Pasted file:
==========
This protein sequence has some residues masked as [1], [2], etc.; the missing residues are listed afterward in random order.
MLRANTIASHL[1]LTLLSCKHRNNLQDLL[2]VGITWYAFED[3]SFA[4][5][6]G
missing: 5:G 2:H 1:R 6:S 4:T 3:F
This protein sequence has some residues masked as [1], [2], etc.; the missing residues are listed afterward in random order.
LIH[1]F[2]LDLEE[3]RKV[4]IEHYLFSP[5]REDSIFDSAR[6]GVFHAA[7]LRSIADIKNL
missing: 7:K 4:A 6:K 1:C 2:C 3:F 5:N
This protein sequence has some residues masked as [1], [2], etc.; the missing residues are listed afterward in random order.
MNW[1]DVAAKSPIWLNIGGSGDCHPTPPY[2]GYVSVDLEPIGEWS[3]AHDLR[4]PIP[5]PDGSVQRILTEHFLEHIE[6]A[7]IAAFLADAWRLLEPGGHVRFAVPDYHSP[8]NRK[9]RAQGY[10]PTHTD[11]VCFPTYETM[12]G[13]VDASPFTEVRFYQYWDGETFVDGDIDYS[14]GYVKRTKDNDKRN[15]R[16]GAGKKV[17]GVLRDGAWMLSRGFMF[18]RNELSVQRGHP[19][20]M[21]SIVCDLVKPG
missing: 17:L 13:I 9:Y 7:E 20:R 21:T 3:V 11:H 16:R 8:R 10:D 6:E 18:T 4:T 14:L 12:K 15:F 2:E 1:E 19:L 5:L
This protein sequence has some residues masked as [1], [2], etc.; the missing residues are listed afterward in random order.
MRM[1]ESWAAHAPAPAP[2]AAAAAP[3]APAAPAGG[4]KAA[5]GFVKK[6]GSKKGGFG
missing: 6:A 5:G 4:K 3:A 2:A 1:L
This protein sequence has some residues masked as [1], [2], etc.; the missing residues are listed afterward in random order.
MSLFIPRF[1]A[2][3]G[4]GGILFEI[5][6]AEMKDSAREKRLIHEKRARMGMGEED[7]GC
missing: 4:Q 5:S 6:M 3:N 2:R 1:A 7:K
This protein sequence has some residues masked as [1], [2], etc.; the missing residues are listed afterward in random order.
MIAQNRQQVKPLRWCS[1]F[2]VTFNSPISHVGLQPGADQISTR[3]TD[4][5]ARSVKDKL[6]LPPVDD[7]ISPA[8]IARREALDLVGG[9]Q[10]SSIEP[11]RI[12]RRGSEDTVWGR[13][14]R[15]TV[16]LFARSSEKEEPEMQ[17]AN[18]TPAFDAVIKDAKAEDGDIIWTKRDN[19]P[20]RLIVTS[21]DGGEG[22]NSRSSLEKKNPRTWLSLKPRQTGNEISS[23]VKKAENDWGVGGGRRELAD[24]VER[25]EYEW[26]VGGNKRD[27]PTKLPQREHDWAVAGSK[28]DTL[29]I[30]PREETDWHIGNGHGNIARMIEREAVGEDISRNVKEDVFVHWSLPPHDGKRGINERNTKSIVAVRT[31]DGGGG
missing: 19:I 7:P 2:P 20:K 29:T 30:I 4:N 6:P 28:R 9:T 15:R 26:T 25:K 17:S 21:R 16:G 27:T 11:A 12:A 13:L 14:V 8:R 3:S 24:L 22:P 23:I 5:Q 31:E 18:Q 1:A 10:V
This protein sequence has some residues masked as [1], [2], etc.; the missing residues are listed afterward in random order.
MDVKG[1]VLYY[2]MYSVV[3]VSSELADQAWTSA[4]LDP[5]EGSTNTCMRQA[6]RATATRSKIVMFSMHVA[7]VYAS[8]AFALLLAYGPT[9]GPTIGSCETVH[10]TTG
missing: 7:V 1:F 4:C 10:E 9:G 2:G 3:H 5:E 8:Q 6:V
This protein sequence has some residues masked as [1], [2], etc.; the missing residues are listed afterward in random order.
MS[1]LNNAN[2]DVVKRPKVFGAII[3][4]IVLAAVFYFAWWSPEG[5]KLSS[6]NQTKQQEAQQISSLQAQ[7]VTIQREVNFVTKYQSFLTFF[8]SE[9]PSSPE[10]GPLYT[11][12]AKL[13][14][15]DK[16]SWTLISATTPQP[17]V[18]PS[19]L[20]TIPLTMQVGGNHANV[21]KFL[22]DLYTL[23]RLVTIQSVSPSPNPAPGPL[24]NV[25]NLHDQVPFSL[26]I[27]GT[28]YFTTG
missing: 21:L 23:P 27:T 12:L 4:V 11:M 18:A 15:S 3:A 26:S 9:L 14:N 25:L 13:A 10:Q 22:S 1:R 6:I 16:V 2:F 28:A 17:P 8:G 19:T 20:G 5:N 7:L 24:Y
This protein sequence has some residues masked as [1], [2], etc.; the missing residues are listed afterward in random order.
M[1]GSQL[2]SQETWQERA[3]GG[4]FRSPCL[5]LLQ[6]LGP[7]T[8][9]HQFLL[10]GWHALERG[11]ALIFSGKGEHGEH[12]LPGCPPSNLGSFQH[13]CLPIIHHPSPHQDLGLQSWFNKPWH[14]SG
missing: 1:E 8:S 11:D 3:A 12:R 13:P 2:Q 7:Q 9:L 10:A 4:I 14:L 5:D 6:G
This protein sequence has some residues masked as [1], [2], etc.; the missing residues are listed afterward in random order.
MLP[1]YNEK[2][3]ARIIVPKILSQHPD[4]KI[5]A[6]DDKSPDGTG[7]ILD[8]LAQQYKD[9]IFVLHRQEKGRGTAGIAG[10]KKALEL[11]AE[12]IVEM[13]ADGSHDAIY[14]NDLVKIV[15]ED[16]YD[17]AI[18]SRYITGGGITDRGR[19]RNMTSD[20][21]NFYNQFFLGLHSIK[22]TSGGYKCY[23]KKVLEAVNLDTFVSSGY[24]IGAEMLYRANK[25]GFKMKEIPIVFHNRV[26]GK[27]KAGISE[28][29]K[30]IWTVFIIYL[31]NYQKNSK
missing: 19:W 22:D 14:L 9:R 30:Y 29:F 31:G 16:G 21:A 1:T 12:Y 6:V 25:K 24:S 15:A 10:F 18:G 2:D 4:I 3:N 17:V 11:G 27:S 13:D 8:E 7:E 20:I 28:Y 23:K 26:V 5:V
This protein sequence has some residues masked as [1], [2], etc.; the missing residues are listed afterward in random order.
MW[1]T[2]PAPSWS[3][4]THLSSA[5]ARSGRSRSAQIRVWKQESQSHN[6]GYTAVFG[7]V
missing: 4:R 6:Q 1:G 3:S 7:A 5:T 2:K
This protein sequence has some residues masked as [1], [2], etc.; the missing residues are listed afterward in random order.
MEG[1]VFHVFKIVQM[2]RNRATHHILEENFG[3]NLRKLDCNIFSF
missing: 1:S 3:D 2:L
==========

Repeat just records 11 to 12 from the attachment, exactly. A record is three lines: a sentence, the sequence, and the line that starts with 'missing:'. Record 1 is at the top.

This protein sequence has some residues masked as [1], [2], etc.; the missing residues are listed afterward in random order.
MW[1]T[2]PAPSWS[3][4]THLSSA[5]ARSGRSRSAQIRVWKQESQSHN[6]GYTAVFG[7]V
missing: 4:R 6:Q 1:G 3:S 7:A 5:T 2:K
This protein sequence has some residues masked as [1], [2], etc.; the missing residues are listed afterward in random order.
MEG[1]VFHVFKIVQM[2]RNRATHHILEENFG[3]NLRKLDCNIFSF
missing: 1:S 3:D 2:L